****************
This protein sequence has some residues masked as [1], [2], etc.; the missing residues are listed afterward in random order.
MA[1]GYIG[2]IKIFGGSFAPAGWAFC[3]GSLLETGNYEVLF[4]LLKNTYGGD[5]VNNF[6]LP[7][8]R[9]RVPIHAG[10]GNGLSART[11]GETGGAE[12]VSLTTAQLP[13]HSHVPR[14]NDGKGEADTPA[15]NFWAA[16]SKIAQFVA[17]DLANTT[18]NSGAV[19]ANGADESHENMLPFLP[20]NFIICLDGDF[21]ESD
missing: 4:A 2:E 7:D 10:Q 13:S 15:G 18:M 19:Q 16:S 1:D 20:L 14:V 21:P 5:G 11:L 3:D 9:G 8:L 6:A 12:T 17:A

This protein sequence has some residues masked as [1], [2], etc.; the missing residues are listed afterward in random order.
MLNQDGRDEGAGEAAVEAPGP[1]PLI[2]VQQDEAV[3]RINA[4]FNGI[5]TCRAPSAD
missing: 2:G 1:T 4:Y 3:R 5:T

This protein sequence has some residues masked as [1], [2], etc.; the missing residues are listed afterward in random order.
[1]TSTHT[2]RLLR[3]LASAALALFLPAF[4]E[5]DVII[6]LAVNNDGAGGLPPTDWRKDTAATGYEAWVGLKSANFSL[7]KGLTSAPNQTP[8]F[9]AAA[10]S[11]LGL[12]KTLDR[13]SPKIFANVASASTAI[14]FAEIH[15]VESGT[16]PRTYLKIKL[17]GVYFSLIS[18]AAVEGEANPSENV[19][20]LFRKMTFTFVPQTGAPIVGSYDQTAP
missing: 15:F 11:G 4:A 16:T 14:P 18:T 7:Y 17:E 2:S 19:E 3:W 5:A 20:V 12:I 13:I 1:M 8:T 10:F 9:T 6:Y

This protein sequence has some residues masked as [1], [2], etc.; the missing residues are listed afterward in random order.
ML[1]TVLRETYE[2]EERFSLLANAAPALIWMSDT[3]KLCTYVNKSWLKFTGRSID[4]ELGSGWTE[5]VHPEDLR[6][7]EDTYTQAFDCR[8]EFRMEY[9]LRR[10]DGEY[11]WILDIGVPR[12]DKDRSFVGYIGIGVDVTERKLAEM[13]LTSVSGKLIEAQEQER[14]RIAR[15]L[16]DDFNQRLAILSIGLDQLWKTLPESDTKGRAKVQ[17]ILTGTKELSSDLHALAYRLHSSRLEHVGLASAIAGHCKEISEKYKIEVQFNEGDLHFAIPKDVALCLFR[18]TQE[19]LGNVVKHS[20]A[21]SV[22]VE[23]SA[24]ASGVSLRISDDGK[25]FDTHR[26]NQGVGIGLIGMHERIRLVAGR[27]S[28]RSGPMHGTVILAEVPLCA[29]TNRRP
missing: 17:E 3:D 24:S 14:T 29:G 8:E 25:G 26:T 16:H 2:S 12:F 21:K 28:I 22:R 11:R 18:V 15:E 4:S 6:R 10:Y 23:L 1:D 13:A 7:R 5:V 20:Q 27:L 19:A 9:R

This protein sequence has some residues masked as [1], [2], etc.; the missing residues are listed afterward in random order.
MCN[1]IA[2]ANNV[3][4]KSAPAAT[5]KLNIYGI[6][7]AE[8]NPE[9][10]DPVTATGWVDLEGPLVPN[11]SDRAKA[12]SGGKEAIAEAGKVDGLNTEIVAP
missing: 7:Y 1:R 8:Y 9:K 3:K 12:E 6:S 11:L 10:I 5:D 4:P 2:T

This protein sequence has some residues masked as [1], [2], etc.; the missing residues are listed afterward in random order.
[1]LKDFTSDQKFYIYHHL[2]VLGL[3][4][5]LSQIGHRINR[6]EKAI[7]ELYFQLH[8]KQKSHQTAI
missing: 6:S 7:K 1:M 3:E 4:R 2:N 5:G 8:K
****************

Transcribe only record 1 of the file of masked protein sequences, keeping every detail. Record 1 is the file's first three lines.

This protein sequence has some residues masked as [1], [2], etc.; the missing residues are listed afterward in random order.
MA[1]GYIG[2]IKIFGGSFAPAGWAFC[3]GSLLETGNYEVLF[4]LLKNTYGGD[5]VNNF[6]LP[7][8]R[9]RVPIHAG[10]GNGLSART[11]GETGGAE[12]VSLTTAQLP[13]HSHVPR[14]NDGKGEADTPA[15]NFWAA[16]SKIAQFVA[17]DLANTT[18]NSGAV[19]ANGADESHENMLPFLP[20]NFIICLDGDF[21]ESD
missing: 4:A 2:E 7:D 10:Q 13:S 15:G 18:M 19:Q 16:S 1:D 20:L 14:V 21:P 5:G 11:L 3:D 9:G 8:L 6:A 12:T 17:A